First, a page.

In a long-awaited and controversial Final Rule posted on April 22, 2024,[1] the Centers for Medicare and Medicaid Services (CMS) adopted new federal minimum staffing requirements that will require long-term care facilities to (1) ensure the presence of a registered nurse (RN) on-site 24 hours per day, seven days per week; and (2) provide a minimum of 3.48 total nurse staffing hours per resident day (HPRD), which includes at least 0.55 HPRD for RNs and 2.45 HPRD for nurse aides (NAs). Despite industry-wide opposition to federal minimum staffing standards and the lack of any new funding, CMS believes that
Continue Reading CMS Finalizes Federal Minimum Staffing Standards for Nursing Homes

Our clients report that addressing and preventing burnout for their physicians and other caregivers continues to be a critical priority in the aftermath of the pandemic. Healthcare organizations need high functioning, engaged clinicians to provide outstanding care and meet goals for quality patient outcomes. However, many grapple with how to create and maintain a robust organizational culture where physicians feel psychologically safe and well resourced, and in which they report lower rates of burnout. In light of ongoing physician shortages, particularly in primary care and high-demand specialties like radiology, effectively recruiting and retaining physicians is critical to delivering care, maintaining
Continue Reading Solving for Physician Burnout: Creating a Culture of Psychological Safety

In the rapidly evolving landscape of digital health, gamification has emerged as a powerful tool to enhance patient engagement and improve health outcomes. In the fifth episode of Sheppard Mullin’s Health-e Law Podcast, Craig Lund, co-founder and CEO of Mightier, shed light on this innovative technology with Sheppard Mullin’s Digital Health Team co-chairs, Sara Shanti and Phil Kim.
Continue Reading Gamification – Playing for Health: A Discussion with Craig Lund

This is the second post in a two-part series on PrivacyCon’s key-takeaways for healthcare organizations. The first post focused on healthcare privacy issues.[1] This post focuses on insights and considerations relating to the use of Artificial Intelligence (“AI”) in healthcare. In the AI segment of the event, the Federal Trade Commission (“FTC”) covered: (1) privacy themes; (2) considerations for Large Language Models (“LLMs”); and (3) AI functionality.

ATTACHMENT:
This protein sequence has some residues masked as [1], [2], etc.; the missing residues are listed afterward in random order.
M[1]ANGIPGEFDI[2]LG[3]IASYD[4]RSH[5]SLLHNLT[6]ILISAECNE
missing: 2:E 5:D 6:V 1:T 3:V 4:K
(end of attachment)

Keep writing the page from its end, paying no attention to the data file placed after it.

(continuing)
Continue Reading Artificial Intelligence Highlights from FTC’s 2024 PrivacyCon

Most Medicare Advantage (“MA”) beneficiaries rely on agents and brokers to help them navigate the complex process of selecting a health plan that will meet their needs. In exchange, brokers and agents received certain fixed payments set by Medicare, as well as, in some cases, significant additional payments from health plans. Concerned over the potential for abuse, these arrangements have been the subject of Congressional scrutiny and an enforcement priority for both the Department of Justice (“DOJ”) and the Department of Health and Human Services Office of the Inspector General (“HHS OIG”). The Biden Administration and the Centers for Medicare &
Continue Reading Increased Scrutiny into Agents & Brokers in the Medicare Advantage Space

On April 4, 2024, the Centers for Medicare & Medicaid Services (“CMS”) issued the contract year 2025 (CY2025) Medicare Advantage and Part D final rule (the “Final Rule”). In addition to finalizing its CY2025 proposed rule, CMS also addressed several key provisions that remained from the CY2024 proposed rule. According to CMS’ Fact Sheet, the Final Rule builds on existing Biden-Harris Administration policies to strengthen protections and guardrails, promote healthy competition, and ensure Medicare Advantage and Part D plans best meet the needs of enrollees. The Final Rule also promotes access to behavioral health care
Continue Reading CMS Issues CY2025 Medicare Advantage and Part D Final Rule

On April 1st, the Centers for Medicare & Medicaid Services (“CMS”) announced its Medicare Advantage (“MA”) Capitation Rates and Part C and Part D Payment Policies for Calendar Year (“CY”) 2025. This announcement builds on the Advanced Notice of Methodological Changes for CY 2025 for MA Capitation Rates and Part C and Part D Payment Policies (“Advanced Notice”) that CMS released on January 31, 2024. 
Continue Reading CMS Announces Medicare Advantage and Part D Rates for CY 2025

On March 28, 2024, the Biden-Harris Administration released final rules intended to lower health care costs and protect consumers from being induced into purchasing so-called “junk insurance” policies (the “Final Rules”).[1] According to the press release, the Final Rules are intended to close loopholes that have permitted “junk insurance” issuers to mislead consumers into buying highly restricted and discriminatory plans that provide inadequate coverage when consumers need it the most. The Final Rules primarily realign federal definitions with intended scopes of coverage and increase transparency to allow consumers to make informed, beneficial choices about their health coverage for enhanced
Continue Reading Closing the Loopholes: The Biden-Harris Administration’s Action Against “Junk Insurance”